Tim Dymond, “A History of the ‘New Class’ Concept in Australian Public Discourse” in ibid, 57, at 57-58.
[9] This discussion draws extensively on some of the essays in in Sawer and Hindess, supra note 6, in particular Barry Hindess and Marian Sawer, ‘Introduction’ in ibid, 1 and Marian Sawer, ‘Populism and Public Choice in Australia and Canada: Turning Equality-Seekers into “Special Interests”’, in ibid, 33.
[10] See, e.g., Christopher Pearson, ‘The Culture Wars’ in Nick Cater (ed), The Howard Factor: A Decade that Changed the Nation (Melbourne: Melbourne University Press/The Australian, 2006), 19, and Dennis Shanahan, ‘Two Howards’, in ibid, 31, at 44.
[11] For an example of this critique, see David Flint, the Twilight of the Elites (Melbourne: Freedom Publishing, 2003), critically reviewed by Rodney Tiffen in Australian Review of Public Affairs, Symposium: Elitist anti-elitism, 27 October 2003, available at (visited 29 March 2006)
[12] See Cahill, supra note 8, at 83
[13] See Hindess and Sawer, supra note 9, at 1-2.
[14] See Sawer, supra note 9, at 53.
[15] The phrase is that of David Burchell, who comments: ‘In recent years, cultural and social conservatives have devised an ingenious parlour game that involves tagging their leftish opponents as members of a cultural ‘elite’ – an elite at once unworldly and interfering, out-of-touch yet strangely sinister.’ David Burchell, ‘The Trouble with Empathy’ in Robert Dessaix (ed), The Best Australian Essays 2005 (Melbourne: Schwartz Publishing, 2005) 251, at 254.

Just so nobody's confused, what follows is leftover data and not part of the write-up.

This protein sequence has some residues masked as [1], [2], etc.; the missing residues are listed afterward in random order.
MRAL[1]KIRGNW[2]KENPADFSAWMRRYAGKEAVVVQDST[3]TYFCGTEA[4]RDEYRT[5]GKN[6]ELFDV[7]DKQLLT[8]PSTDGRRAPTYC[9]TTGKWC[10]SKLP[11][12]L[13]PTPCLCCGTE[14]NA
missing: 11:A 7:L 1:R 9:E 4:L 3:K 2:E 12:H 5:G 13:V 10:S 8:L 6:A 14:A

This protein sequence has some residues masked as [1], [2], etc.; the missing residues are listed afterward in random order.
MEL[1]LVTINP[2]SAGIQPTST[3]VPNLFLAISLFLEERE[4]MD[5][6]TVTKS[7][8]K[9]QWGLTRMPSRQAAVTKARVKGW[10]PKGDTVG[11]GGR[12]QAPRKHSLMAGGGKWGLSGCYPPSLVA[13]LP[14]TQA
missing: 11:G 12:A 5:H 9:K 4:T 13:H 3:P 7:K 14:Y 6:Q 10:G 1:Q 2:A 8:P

[16] See Justice Roderick Meagher, “Appendix 1: Addresses Launching Upholding the Australian Constitution, volume 1”, in Proceedings of the Third Conference of The Samuel Griffith Society (1993), available at (visited 29 March 2006) (agreeing with the view that the Society was needed ‘as an antidote to the chattering classes, so that sane and scholarly discussion of constitutional issues could proceed’).
[17] See Paul Kelly, ‘How Howard Governs’, in Cater, supra note 10, 3 at 16-17; and Patrick Walters, ‘At War with Terror’, in ibid, 160.
[18] For reactions to the September 2005 proposals from lawyers and others, see Department of the Parliamentary Library, “Proposals to further strengthen Australia’s counter-terrorism laws—2005, E-Brief: Online Only issued 6 October 2005, updated 25 November 2005”, available at, as well as in the submissions to the inquiry conducted by the Senate Committee on Constitutional and Legal Affairs into the provisions of the Anti-Terrorism Bill (No. 2) 2005 (report of 28 November 2005 available at